Coordinates: 51° 12′ 26″ N, 3° 13′ 39″ E
Bruges is the capital of the province of West Flanders. It has most of its medieval architecture intact. The historic centre of Bruges has been a UNESCO World Heritage Site since 2000. Many of its medieval buildings are notable, including the Church of Our Lady, whose brick spire reaches 122.3 m, making it one of the world’s highest brick buildings. The sculpture Madonna and Child, which can be seen in the transept, is believed to be Michelangelo’s only sculpture to have left Italy within his lifetime. Bruges’ most famous landmark is its 13th century Belfry, housing a municipal carillon comprising 48 bells.
- The Church of Our Lady of Bruges (Onze Lieve Vrouwekerk) is a Catholic religious building in Gothic style built in the 13th and 14th centuries, the church has a tower 115.6 m high (not counting the cross), whose spire alone measures 54 m, making it one of the tallest brick buildings in the world.
- The Belfry of Bruges is a medieval bell tower in the centre of Bruges. One of the city’s most prominent symbols, the belfry formerly housed a treasury and the municipal archives, and served as an observation post for spotting fires and other dangers.
- The Princely Beguinage Ten Wijngaerde is the only preserved beguinage in the Belgian city of Bruges. There are no more Beguines living there, but since 1927 it has functioned as a convent for Benedictines, founded by canon Hoornaert. Already before 1240 a community of pious women settled at the domain “de Wingarde” (vineyard), in the South of the city. The beguinage was founded around 1244 by Margaret of Constantinople, after she requested permission to Walter van Marvis, bishop of Tournai, to move over the tomb chapel on the Burg of Bruges to the Wijngaard.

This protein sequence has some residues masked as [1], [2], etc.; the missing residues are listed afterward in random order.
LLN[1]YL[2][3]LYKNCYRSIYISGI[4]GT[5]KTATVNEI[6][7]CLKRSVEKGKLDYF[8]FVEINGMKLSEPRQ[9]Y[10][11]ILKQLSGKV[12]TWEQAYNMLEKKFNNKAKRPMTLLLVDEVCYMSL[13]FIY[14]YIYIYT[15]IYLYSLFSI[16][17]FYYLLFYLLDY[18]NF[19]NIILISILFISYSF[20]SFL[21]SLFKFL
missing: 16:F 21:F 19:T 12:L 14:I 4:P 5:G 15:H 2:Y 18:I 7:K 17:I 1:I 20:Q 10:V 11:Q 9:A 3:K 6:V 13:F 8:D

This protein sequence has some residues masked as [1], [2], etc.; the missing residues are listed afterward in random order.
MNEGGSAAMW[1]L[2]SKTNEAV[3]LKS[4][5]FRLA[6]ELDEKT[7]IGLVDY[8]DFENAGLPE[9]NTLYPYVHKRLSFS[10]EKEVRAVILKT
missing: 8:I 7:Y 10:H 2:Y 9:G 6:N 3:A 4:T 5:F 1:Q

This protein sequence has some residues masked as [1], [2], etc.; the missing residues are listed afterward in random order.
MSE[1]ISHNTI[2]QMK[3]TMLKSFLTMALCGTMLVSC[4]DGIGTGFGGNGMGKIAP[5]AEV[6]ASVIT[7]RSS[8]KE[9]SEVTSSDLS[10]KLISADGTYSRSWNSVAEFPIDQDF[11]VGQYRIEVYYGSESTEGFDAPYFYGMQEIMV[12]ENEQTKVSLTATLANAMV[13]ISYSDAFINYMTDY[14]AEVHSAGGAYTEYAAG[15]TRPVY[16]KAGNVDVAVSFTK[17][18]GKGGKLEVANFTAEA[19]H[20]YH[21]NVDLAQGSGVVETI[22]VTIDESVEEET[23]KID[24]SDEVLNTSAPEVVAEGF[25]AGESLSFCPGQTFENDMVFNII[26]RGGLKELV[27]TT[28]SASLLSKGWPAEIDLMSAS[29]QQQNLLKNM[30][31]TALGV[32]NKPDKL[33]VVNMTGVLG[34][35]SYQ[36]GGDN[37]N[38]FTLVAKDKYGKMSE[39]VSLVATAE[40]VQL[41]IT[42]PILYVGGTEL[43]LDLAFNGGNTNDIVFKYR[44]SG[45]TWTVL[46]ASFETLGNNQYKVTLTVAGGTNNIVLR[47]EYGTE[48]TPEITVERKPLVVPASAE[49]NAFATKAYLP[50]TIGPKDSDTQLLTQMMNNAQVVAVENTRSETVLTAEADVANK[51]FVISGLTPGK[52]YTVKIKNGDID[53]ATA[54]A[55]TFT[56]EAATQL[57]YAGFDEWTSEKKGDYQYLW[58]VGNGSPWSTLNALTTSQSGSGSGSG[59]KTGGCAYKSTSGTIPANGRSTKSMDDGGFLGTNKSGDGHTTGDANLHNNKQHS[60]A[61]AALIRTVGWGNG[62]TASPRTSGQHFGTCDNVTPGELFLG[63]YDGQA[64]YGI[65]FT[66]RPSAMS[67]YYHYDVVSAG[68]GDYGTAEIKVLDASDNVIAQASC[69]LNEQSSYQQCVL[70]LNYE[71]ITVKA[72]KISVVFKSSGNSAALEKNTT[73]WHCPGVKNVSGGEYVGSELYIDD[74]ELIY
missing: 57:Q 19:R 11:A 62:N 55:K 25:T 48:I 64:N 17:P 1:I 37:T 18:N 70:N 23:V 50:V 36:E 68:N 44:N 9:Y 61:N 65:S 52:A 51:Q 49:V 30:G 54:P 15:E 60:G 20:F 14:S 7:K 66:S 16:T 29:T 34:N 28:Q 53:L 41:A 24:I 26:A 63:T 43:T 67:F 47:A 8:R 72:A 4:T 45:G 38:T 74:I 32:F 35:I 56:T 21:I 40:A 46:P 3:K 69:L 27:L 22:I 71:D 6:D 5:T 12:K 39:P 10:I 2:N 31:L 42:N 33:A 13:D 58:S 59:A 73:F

- The Basilica of the Holy Blood (Heilig-Bloedbasiliek) houses a relic of the Holy Blood allegedly collected by Joseph of Arimathea and brought from the Holy Land by Thierry of Alsace, Count of Flanders. Built between 1134 and 1157 as the chapel of the Count of Flanders, it was promoted to a minor basilica in 1923.
- The Old Saint John’s Hospital (Oud Sint-Janshospitaal) was a medieval hospital in Bruges. It was founded in the mid-12th century. Located next to the Church of Our Lady, the premises contain some of Europe’s oldest surviving hospital buildings. The hospital grew during the Middle Ages and was a place where sick pilgrims and travellers were cared for.
- The Bruges City Hall (Stadhuis) is one of the oldest city halls in the entire region. Count Louis laid the foundation stone. Responsibility for its construction was given Jan Roegiers, and the project was completed, eventually, in 1421.
- The Province Court (Provinciaal Hof) is a Neogothical building on the market place in Bruges. It is the former meeting place for the provincial government of West Flanders.